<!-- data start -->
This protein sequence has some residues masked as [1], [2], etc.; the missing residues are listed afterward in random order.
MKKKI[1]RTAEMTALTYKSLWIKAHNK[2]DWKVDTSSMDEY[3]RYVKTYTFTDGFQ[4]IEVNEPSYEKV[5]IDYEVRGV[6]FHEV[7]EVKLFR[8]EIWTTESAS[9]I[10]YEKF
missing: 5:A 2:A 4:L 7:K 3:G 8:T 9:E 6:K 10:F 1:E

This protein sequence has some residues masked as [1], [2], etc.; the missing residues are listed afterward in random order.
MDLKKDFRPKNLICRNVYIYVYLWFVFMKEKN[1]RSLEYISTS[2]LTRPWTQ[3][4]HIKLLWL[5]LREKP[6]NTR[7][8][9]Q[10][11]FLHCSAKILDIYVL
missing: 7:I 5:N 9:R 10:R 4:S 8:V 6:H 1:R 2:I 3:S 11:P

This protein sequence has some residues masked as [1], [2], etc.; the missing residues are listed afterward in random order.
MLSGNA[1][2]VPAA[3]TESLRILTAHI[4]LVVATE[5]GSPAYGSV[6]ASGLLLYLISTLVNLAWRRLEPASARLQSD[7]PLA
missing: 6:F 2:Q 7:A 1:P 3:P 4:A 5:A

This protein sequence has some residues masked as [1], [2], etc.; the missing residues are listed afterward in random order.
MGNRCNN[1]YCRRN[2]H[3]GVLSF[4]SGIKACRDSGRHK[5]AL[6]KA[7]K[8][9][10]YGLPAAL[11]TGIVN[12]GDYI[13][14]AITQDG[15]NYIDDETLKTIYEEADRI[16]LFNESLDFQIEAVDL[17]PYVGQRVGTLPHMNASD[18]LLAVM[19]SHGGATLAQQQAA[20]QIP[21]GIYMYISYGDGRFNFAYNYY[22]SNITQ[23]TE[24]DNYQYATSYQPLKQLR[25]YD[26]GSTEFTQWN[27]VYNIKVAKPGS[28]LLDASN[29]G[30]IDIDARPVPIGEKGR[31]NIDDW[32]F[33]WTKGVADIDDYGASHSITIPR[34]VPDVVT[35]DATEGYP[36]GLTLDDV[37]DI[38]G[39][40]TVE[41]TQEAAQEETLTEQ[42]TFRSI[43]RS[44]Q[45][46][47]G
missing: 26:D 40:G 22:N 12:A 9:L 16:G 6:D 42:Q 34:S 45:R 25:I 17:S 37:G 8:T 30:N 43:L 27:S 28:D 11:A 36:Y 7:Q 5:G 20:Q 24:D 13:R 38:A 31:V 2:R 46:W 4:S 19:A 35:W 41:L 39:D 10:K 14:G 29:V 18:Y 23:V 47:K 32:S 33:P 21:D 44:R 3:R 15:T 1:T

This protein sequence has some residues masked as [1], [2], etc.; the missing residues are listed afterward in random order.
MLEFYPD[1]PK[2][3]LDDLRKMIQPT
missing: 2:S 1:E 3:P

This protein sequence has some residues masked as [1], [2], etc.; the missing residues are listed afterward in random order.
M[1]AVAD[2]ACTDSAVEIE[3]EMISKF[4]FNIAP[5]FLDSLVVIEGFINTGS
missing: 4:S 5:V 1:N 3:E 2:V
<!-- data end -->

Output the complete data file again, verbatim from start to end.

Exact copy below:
This protein sequence has some residues masked as [1], [2], etc.; the missing residues are listed afterward in random order.
MKKKI[1]RTAEMTALTYKSLWIKAHNK[2]DWKVDTSSMDEY[3]RYVKTYTFTDGFQ[4]IEVNEPSYEKV[5]IDYEVRGV[6]FHEV[7]EVKLFR[8]EIWTTESAS[9]I[10]YEKF
missing: 5:A 2:A 4:L 7:K 3:G 8:T 9:E 6:K 10:F 1:E

This protein sequence has some residues masked as [1], [2], etc.; the missing residues are listed afterward in random order.
MDLKKDFRPKNLICRNVYIYVYLWFVFMKEKN[1]RSLEYISTS[2]LTRPWTQ[3][4]HIKLLWL[5]LREKP[6]NTR[7][8][9]Q[10][11]FLHCSAKILDIYVL
missing: 7:I 5:N 9:R 10:R 4:S 8:V 6:H 1:R 2:I 3:S 11:P

This protein sequence has some residues masked as [1], [2], etc.; the missing residues are listed afterward in random order.
MLSGNA[1][2]VPAA[3]TESLRILTAHI[4]LVVATE[5]GSPAYGSV[6]ASGLLLYLISTLVNLAWRRLEPASARLQSD[7]PLA
missing: 6:F 2:Q 7:A 1:P 3:P 4:A 5:A

This protein sequence has some residues masked as [1], [2], etc.; the missing residues are listed afterward in random order.
MGNRCNN[1]YCRRN[2]H[3]GVLSF[4]SGIKACRDSGRHK[5]AL[6]KA[7]K[8][9][10]YGLPAAL[11]TGIVN[12]GDYI[13][14]AITQDG[15]NYIDDETLKTIYEEADRI[16]LFNESLDFQIEAVDL[17]PYVGQRVGTLPHMNASD[18]LLAVM[19]SHGGATLAQQQAA[20]QIP[21]GIYMYISYGDGRFNFAYNYY[22]SNITQ[23]TE[24]DNYQYATSYQPLKQLR[25]YD[26]GSTEFTQWN[27]VYNIKVAKPGS[28]LLDASN[29]G[30]IDIDARPVPIGEKGR[31]NIDDW[32]F[33]WTKGVADIDDYGASHSITIPR[34]VPDVVT[35]DATEGYP[36]GLTLDDV[37]DI[38]G[39][40]TVE[41]TQEAAQEETLTEQ[42]TFRSI[43]RS[44]Q[45][46][47]G
missing: 26:D 40:G 22:N 12:A 9:L 16:G 6:D 42:Q 34:S 45:R 25:I 17:S 37:G 8:T 30:N 43:L 27:S 28:D 11:A 36:Y 7:Q 5:G 20:Q 24:D 13:R 38:A 31:V 2:R 46:W 4:S 19:A 35:W 41:L 39:D 10:K 14:G 29:V 18:Y 23:V 47:K 32:S 33:P 21:D 44:R 3:R 15:T 1:T

This protein sequence has some residues masked as [1], [2], etc.; the missing residues are listed afterward in random order.
MLEFYPD[1]PK[2][3]LDDLRKMIQPT
missing: 2:S 1:E 3:P

This protein sequence has some residues masked as [1], [2], etc.; the missing residues are listed afterward in random order.
M[1]AVAD[2]ACTDSAVEIE[3]EMISKF[4]FNIAP[5]FLDSLVVIEGFINTGS
missing: 4:S 5:V 1:N 3:E 2:V